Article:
Today’s the day. The Copper State biergarten is up and running…finally. It has been a long time in coming, and it has gone through many iterations; now, watching it come to life, I kind of feel like singing, in German of course. But before I break out in a one-woman chorus of Sie Leben Hoch, it occurs to me that I might need to explain a few things.
First of all, at the risk of stating the obvious and offending our intuitive patrons, “biergarten” is simply German for “beer garden.” (Side note: I do believe that Mary Mary might not have been quite so contrary had fermented beverages been involved in her garden growing.)
Secondly, why have we gone through so much to build it, and why build it at all when we have such a great indoor space? Well, the answer to that is one awesome German word: gemutlichkeit. Rolls off the tongue, while calling forward a bit of phlegm from the back of the throat for good measure.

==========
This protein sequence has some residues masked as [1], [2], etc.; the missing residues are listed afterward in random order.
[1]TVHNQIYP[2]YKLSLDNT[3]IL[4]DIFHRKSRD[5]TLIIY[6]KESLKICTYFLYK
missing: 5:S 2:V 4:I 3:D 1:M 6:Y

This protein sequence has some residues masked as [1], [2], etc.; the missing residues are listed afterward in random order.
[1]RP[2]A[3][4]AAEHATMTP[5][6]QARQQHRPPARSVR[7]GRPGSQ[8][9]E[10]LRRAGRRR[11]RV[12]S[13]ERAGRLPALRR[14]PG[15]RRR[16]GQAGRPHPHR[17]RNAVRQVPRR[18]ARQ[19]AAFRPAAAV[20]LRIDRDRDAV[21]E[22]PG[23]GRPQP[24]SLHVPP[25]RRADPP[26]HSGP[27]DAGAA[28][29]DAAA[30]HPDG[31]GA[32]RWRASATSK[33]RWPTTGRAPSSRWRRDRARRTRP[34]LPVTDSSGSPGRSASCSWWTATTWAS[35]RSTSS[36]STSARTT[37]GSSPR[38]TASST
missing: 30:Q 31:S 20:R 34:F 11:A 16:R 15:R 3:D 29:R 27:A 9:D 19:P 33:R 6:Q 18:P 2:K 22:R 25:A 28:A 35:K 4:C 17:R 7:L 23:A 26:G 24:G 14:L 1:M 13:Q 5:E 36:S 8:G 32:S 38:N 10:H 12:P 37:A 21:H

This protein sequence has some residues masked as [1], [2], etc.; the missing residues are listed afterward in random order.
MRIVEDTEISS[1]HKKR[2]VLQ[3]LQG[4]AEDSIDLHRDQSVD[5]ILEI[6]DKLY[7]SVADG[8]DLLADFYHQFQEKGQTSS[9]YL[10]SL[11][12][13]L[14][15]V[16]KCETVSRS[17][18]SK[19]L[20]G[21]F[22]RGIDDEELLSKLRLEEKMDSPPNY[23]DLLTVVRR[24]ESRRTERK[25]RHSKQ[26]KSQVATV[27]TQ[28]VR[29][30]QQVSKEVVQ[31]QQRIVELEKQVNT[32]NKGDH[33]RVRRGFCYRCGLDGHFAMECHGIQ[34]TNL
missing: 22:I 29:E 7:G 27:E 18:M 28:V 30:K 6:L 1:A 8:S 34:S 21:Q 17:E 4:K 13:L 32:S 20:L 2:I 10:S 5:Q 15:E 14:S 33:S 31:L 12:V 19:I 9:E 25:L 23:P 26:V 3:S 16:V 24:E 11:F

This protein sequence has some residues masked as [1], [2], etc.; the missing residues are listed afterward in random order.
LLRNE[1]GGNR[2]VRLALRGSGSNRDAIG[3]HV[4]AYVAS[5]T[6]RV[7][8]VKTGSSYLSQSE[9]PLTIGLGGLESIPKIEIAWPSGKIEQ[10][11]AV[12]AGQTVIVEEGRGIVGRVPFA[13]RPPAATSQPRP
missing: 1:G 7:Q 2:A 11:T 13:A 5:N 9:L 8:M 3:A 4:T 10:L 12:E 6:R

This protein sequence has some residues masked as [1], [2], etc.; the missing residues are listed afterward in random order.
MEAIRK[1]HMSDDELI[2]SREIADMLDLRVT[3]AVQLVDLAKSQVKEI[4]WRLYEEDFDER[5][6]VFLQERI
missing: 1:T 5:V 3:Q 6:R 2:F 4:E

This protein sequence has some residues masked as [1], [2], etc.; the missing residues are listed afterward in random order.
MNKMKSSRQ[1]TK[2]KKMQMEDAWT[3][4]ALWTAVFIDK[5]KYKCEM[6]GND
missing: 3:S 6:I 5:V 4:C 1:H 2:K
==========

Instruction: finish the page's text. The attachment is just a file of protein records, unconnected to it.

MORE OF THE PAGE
Gemutlichkeit! As is often the case, we don’t have a good English equivalent for this word, but I’ll see if I can explain it. Basically, gemutlichkeit describes a space or state of warmth, friendliness, and good cheer; peace of mind, a sense of belonging, and public festivity are also connotations that aptly describe the atmosphere we’re trying to create out there. A true German biergarten is also often accompanied by music, song, and fellowship among strangers. A true community experience with shared tables and a shared love for good beer.
Remember the mission statement I outlined for you in a recent blog? Here it is again:
Creating experiences. Connecting people. Crafting great beer.
With this mission statement in place, how can we deny you an atmosphere of gemutlichkeit? Nein! Wir können nicht! Prost!